Sairin-ji sits on a low-lying plain next to a little river. I visted Sairin-ji on a winter’s afternoon in December when the sun was low in the sky but still warm. Off in the distance to the east, I could see a line of snowy mountains.
Though old, the temple is actually somewhat new-looking. It sits in grounds that are laid out in paths and borders with straight lines. Here and there are blocks of garden, with picturesque rocks and well-manicured pines and camellias. Prehistoric-looking sago palms, which are resistant to manicuring, add a touch of sub-tropical wildness.
Every temple on Shikoku’s pilgrimage route has a building called the daishi-do to venerate Kobo Daishi, the founder of the pilgrimage. The one at Sairin-ji has clearly been built recently as the wood is still a light brown and the tiles have yet to develop the patina of age.
The Matsuyama Board of Education posts educational signs at all of the major temples in the city, and the one for Sairin-ji has this to say;
“Sairin-ji Temple is the 48th of the 88 sacred temples of Shikoku. According to temple records, it was founded in the middle of the 8th century to the northeast of its present location. It is said that the temple buildings were moved here by Kobo-Daishi (Great Teacher) at the beginning of the 9th century.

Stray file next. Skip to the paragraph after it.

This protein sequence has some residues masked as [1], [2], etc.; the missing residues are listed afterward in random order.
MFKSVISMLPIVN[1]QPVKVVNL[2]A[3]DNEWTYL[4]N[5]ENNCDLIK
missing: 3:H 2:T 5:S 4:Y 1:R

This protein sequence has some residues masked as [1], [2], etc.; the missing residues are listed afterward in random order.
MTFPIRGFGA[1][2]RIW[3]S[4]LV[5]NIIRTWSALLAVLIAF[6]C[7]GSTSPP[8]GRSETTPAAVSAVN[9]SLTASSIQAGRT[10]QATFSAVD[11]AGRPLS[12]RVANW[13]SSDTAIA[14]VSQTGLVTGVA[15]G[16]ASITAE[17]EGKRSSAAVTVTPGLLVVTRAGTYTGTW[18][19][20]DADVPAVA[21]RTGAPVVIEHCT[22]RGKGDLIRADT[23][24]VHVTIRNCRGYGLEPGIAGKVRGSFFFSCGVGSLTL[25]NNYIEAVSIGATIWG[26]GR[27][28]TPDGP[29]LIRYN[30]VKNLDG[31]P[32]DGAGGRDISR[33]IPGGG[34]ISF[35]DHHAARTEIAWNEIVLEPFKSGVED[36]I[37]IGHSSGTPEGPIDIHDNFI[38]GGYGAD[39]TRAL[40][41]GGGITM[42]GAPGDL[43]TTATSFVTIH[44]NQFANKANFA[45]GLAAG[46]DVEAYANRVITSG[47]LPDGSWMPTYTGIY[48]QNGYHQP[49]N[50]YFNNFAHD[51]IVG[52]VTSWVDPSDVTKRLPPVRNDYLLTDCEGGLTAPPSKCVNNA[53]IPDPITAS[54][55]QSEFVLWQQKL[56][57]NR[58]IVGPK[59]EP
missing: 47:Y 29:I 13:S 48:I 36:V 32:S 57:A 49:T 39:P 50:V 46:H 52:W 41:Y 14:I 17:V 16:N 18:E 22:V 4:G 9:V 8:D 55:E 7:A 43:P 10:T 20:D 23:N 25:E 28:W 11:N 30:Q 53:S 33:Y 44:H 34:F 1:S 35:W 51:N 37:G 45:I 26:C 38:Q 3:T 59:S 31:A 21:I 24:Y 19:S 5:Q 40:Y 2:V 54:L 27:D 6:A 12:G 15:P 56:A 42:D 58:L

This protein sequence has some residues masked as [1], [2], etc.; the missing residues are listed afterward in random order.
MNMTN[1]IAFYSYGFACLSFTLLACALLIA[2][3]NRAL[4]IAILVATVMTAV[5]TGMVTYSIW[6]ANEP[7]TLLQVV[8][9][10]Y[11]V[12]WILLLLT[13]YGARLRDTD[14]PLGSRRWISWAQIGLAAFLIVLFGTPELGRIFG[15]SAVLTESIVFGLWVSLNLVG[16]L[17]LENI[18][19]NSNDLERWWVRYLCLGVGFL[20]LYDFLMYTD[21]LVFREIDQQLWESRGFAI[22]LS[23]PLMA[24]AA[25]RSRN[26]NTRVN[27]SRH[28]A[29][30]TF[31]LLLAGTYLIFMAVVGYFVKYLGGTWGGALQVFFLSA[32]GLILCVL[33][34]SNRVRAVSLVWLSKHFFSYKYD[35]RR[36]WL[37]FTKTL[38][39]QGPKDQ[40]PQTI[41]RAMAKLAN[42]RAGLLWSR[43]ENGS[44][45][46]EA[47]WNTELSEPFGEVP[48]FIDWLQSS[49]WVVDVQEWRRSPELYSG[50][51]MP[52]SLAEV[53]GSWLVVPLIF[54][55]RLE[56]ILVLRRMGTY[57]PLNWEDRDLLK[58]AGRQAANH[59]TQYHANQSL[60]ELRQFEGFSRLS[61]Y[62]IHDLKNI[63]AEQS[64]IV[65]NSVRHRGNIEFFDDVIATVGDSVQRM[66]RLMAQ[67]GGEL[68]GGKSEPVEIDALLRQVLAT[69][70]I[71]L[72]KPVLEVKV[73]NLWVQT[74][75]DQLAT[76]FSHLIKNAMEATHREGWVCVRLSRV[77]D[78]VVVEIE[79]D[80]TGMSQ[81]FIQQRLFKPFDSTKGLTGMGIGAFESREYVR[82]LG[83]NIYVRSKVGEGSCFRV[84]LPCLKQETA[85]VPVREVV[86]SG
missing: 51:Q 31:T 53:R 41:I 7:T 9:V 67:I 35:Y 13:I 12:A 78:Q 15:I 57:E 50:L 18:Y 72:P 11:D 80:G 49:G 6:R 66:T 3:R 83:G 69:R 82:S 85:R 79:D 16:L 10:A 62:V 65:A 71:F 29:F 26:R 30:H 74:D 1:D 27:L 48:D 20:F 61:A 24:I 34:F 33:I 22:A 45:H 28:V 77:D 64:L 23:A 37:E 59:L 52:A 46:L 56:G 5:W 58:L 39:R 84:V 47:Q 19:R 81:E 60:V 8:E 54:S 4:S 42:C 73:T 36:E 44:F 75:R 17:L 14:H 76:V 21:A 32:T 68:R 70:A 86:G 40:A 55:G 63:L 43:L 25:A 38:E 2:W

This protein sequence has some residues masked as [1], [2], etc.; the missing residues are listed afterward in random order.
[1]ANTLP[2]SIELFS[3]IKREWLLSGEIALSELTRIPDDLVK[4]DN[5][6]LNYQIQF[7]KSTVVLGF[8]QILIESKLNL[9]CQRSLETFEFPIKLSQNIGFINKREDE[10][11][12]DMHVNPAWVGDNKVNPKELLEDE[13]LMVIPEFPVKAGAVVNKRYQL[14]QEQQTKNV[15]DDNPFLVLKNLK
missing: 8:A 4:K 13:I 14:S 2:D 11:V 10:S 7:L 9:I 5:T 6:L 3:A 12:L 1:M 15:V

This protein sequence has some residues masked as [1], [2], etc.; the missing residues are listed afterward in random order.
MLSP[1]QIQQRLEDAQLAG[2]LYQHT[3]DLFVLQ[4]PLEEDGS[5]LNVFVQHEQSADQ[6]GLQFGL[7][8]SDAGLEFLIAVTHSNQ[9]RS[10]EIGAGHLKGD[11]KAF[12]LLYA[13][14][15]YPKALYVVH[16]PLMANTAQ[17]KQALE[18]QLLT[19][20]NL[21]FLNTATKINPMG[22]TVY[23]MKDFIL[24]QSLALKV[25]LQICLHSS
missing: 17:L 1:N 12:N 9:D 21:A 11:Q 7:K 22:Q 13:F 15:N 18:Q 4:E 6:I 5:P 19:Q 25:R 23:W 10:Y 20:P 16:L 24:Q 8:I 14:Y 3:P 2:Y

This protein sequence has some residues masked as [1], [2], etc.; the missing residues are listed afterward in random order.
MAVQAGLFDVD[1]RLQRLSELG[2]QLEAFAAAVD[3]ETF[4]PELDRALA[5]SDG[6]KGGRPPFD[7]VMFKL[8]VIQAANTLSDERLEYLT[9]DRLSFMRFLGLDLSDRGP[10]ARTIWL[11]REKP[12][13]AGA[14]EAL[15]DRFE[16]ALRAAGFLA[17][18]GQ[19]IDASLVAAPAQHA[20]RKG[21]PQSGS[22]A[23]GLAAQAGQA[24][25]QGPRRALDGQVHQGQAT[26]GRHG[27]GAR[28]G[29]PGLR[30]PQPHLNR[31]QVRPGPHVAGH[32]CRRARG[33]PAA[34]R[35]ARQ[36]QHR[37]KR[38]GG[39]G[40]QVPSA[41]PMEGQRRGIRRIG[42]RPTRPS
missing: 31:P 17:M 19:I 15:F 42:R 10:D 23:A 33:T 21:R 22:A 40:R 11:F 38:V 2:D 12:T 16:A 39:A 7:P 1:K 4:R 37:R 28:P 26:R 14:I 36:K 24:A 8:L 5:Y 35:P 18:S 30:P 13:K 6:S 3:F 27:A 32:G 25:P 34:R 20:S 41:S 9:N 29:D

In a document detailing the 88 temples along the sacred pilgrimage route of Shikoku, there is a legend concerning the pond west of this temple, which is known as ‘Jo-no-fuchi’. It states that long ago, when people were suffering due to an extended drought, Kobo-Daishi prayed at sunrise, and thrusting his staff into the ground, caused water to gush into the air. The beautiful deep blue water that resulted was of an amount beyond measure.
The original temple buildings were destroyed by fire, and later rebuilt by Matsudaira Sadanao, feudal lord of Matsuyama, in 1700. Jo-no-fuchi Park is found to the west of the temple. It is said that the spring there flows constantly. It has been designated one of Japan’s 100 famous bodies of water.”
In fact, you don’t have to go west to find an interesting body of water, because Sairin-ji has its own, a small pond with a Buddha on an island in the middle. The pond holds the most beautiful carp I’ve ever seen, anywhere. The largest of the carp, a great yellow creature, muscles up expecting to be fed. He doesn’t object to being stroked like a dog, but he will try to swallow your finger.